There is extensive evidence that activation of the immune system is both necessary and required for the development of angiotensin II (Ang II)-induced hypertension in males. The purpose of this study was to determine whether sex differences exist in the ability of the adaptive immune system to induce Ang II-dependent hypertension and whether central and renal T-cell infiltration during Ang II-induced hypertension is sex dependent. Recombinant activating gene-1 (Rag-1)(-/-) mice, lacking both T and B cells, were used. Male and female Rag-1(-/-) mice received adoptive transfer of male CD3(+) T cells 3 weeks before 14-day Ang II infusion (490 ng/kg per minute). Blood pressure was monitored via tail cuff. In the absence of T cells, systolic blood pressure responses to Ang II were similar between sexes (Δ22.1 mm Hg males versus Δ18 mm : Hg females). After adoptive transfer of male T cells, Ang II significantly increased systolic blood pressure in males (Δ37.7 mm : Hg; P
Metabotropic glutamate receptors (mGluRs) in the medulla oblongata have been suggested to be involved in the regulation of autonomic function. The aim of the present study was to examine the localization and expression of four types of mGluRs: mGluRla, mGluR2/3, mGluR5, and mGluR7 in the dorsal and ventral autonomic nuclei of the medulla of the rat. The four mGluR subtypes studied were differentially distributed in distinct subnuclei in the nucleus of the solitary tract (NTS). mGluRla immunoreactivity was identified in cell bodies, dendrites, and axonal processes in the intermediate, dorsal lateral, and interstitial subnuclei of the NTS. No mGluRla immunoreactivity was observed in the commissural or medial NTS subnuclei. Immunoreactivity for mGluR2/3 and mGluR5 as observed in fibers and putative axonal processes in the interstitial, intermediate, and dorsolateral subnuclei of the NTS. In contrast, mGluR7 was expressed primarily in fibers and terminals in the central and commissural NTS subnuclei. Expression of mGluR2/3 was clearly evident in cell bodies, dendrites, and axonal processes within the area postrema. The vagal outflow nuclei were also studied. The dorsal motor nucleus of the vagus (DMN) contained mGluRla cell bodies, dendrites, and axonal fibers and light mGluR2/3 processes. Throughout the rostral-caudal extent of the compact and semicompact formation nucleus ambiguus, mGluRla was found in cell bodies and fibers. Within the caudal and rostral regions of the ventral lateral medulla, mGluRla was observed in cell bodies and fibers. Cell bodies containing mGluRla were found adjacent to cells staining positive for tyrosine hydroxylase (TH) in these regions but were not colocalized with the TH staining. However, mGluRla-expressing neurons in the ventral lateral medulla did appear to receive innervation from TH-containing fibers. These results suggest that the mGluRla-expressing neurons within the ventral lateral medulla are predominantly not catecholaminergic but may be innervated by catecholamine-containing fibers. These data are the first to provide a mapping of the different mGluR subtypes within the medulla and may facilitate predictions regarding the function of L-glutamate neurotransmission in these regions.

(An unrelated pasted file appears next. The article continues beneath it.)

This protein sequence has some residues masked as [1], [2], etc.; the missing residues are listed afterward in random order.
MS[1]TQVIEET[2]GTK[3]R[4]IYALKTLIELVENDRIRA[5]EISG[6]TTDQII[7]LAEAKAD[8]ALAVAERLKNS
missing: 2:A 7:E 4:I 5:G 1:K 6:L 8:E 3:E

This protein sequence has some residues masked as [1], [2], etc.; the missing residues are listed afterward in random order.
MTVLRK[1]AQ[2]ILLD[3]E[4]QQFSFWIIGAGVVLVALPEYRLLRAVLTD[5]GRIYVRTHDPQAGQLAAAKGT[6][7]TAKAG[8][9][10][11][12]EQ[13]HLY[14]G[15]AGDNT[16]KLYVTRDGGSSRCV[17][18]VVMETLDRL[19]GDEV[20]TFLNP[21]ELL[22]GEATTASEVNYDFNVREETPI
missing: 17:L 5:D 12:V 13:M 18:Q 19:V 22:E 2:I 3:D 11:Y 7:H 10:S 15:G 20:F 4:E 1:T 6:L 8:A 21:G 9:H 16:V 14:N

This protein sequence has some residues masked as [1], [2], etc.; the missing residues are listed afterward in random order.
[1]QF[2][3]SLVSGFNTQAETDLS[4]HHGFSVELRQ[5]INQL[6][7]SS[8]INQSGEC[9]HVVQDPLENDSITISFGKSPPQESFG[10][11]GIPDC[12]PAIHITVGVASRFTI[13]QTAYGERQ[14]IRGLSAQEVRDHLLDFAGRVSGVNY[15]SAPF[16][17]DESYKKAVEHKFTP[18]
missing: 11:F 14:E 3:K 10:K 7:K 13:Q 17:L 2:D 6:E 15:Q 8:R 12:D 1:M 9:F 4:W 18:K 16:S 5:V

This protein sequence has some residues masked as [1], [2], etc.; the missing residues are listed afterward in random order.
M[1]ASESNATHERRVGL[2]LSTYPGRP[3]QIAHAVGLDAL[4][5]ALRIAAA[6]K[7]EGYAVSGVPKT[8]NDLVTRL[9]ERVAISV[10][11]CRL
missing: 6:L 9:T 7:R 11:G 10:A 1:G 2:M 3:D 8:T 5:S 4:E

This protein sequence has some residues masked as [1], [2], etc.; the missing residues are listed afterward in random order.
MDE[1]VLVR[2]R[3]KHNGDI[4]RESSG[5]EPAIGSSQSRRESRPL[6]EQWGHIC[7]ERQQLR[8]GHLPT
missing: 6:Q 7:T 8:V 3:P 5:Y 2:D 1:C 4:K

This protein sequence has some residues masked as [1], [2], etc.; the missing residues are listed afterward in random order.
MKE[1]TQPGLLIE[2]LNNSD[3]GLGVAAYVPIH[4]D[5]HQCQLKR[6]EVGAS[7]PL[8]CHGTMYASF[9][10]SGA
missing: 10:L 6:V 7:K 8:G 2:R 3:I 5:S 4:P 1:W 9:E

Premenopausal women have lower blood pressure and a reduced incidence of cardiovascular disease compared with age-matched men. Similar sex differences have been seen across species and in multiple animal models of hypertension. While important progress over the last decade has been made in elucidating some of the mechanisms underlying these differences, there are still significant gaps in our knowledge. Understanding the cellular and molecular mechanisms responsible for sex differences in hypertension will be important for developing sex-specific therapies targeted toward the prevention and treatment of hypertension. Female sex hormones, especially estrogen, have been demonstrated to modulate the renin-angiotensin-aldosterone system (RAAS) and to have beneficial effects on cardiovascular function through actions not only on the kidney, heart, and vasculature, but also on the central nervous system (CNS). This review primarily focuses on the central regulatory actions of estrogen on brain nuclei involved in blood pressure regulation and the interactions between estrogen and the RAAS in the CNS by which estrogen plays an important protective role against the development of hypertension.
Glutamate is the proposed neurotransmitter of baroreceptor afferents at the level of the nucleus tractus solitarius (NTS). Exogenous glutamate in the NTS activates neurons through ionotropic and metabotropic glutamate receptors (mGluRs). This study tested the hypothesis that group I mGluRs in the NTS produce depressor, bradycardic, and sympathoinhibitory responses. In urethan-anesthetized rats, unilateral 30-nl microinjections of the group I-selective mGluR agonist 3,5-dihydroxyphenylglycine (DHPG) into the NTS decreased mean arterial pressure, heart rate, and lumbar sympathetic nerve activity. The dose of drug that produced 50% of the maximal response (ED50) was 50-100 microM. The response to microinjection of equal concentrations of DHPG or the general mGluR agonist 1-aminocyclopentane-1S,3R-dicarboxylic acid (ACPD) produced similar cardiovascular effects. The cardiovascular response to injection of DHPG or ACPD was abolished by NTS blockade of mGluRs with alpha-methyl-4-carboxyphenylglycine (MCPG). Blockade of ionotropic glutamate receptors with kynurenic acid did not attenuate the response to DHPG or ACPD injection. These data suggest that DHPG and ACPD activate mGluRs in the NTS and do not require ionotropic glutamate receptors to produce their cardiovascular response. In the NTS the group I mGluRs produce responses that are consistent with excitation of neurons involved in reducing sympathetic outflow, heart rate, and arterial pressure.